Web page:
In the meantime, Ingush President Murat Zyazikov made another stab at making one and all believe that Ingushetia is faring better than any other place. Oddly enough, Zyazikov blamed all Ingushetia’s problems on the United States. Zyazikov declared during a September 8 press conference with Itar-Tass that “for some reason, Comrade Bush has developed affection for faraway Ingushetia.” With enough daily incidents to make prioritizing them a challenge, if Ingushetia really is the most peaceful part of Russia, then the state of affairs in the less peaceful areas can be only imagined.

For example, the following seven incidents took place in Ingushetia on September 11 alone:

– gunfire targeting the residence of President Murat Zyazikov in the village of Barsuki;

– an explosion at a gas station in the city of Nazran;

– a bombing targeting Malgobek imam Hussein Shadiev (his leg was amputated as a result of the explosion);

– an evening shootout in Nazran;

– another evening shootout at the Ekazhevo post;

– an assassination attempt against Ibrahim Khalukhaev, son of the dean of the Institute for Economics and Law Sulambek Khalukhaev; an attempt was made on his father’s life the previous day;

– shots fired at the house of Daud Atigov, the brother of the chairman of Daymohk (Motherland) Ingush International Union.

This list includes only the incidents that were made public through the efforts of the opposition web site www.ingushetiya.ru. To make it clear that September 11 was not an exception to the rule, one can point out that the previous day, September 10, Murat Zyazikov’s cousin was assassinated, which in and of itself is less important than the fact that the victim was also the brother of the Chief of President’s personal security detail, meaning that the murder was clearly directed personally against President Zyazikov (www.newsru.com, September 10). There were other such incidents on September 10, including a shooting that wounded the dean of the Institute for Economics and Law Sulambek Khalukhaev and the killing of a fortune teller in the village of Troitskaya.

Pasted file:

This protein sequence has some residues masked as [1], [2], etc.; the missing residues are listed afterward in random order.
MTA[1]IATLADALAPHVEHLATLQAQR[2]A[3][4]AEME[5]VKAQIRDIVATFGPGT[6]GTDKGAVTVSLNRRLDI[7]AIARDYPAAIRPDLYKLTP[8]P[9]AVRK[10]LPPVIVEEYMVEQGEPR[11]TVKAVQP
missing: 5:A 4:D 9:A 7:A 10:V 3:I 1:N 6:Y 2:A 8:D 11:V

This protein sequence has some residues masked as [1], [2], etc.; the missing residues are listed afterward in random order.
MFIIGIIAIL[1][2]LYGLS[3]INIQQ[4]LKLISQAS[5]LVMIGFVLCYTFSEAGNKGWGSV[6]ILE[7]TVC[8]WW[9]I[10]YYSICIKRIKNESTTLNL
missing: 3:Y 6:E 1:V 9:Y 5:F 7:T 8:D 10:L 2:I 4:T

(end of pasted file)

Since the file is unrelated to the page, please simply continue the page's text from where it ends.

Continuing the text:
Ingushetiya.ru also reported a rather odd bit of news—that 44 employees of Ingushetia’s Interior Ministry had resigned on September 1, with another 27 members of the police force resigning on September 9. These reports stand in glaring contradiction to statements made by President Zyazikov.

In an unexpected turn of events, Ramzan Kadyrov made a surprise statement in support of the president of his neighboring republic, offering his reassurances that in the next few months, law and order will be restored in Ingushetia and “the wave of chaos” will subside. In effect, the Chechen leader, in an effort to give a boost to his neighbor, simply confirmed that a “wave of chaos” is indeed crashing over Ingushetia. Naturally, Kadyrov neglected to comment on the bombing of the Russian military base in the town of Vedeno on September 3 that left one serviceman dead and 11 wounded. He was also silent about the suicide bombing the same day at the base of the Yug Special Battalion, which killed one battalion member and wounded several others. Kavkaz-Center (www.kavkazcenter.com), the official mouthpiece of the radical wing of the North Caucasus resistance movement, releases daily reports of losses allegedly suffered by the Russian side. However, since most of these reports are difficult to corroborate, they can be considered but not relied on.

While the events of the past week were neither new nor sensational, the rebel fighters’ activities along the Dagestan-Kabardino-Balkaria perimeter suggest yet again that their operations, far from being isolated incidents, are far better organized than the Russian mass media would care to admit, and therefore the Russian army’s presence in the region is a strategically motivated decision.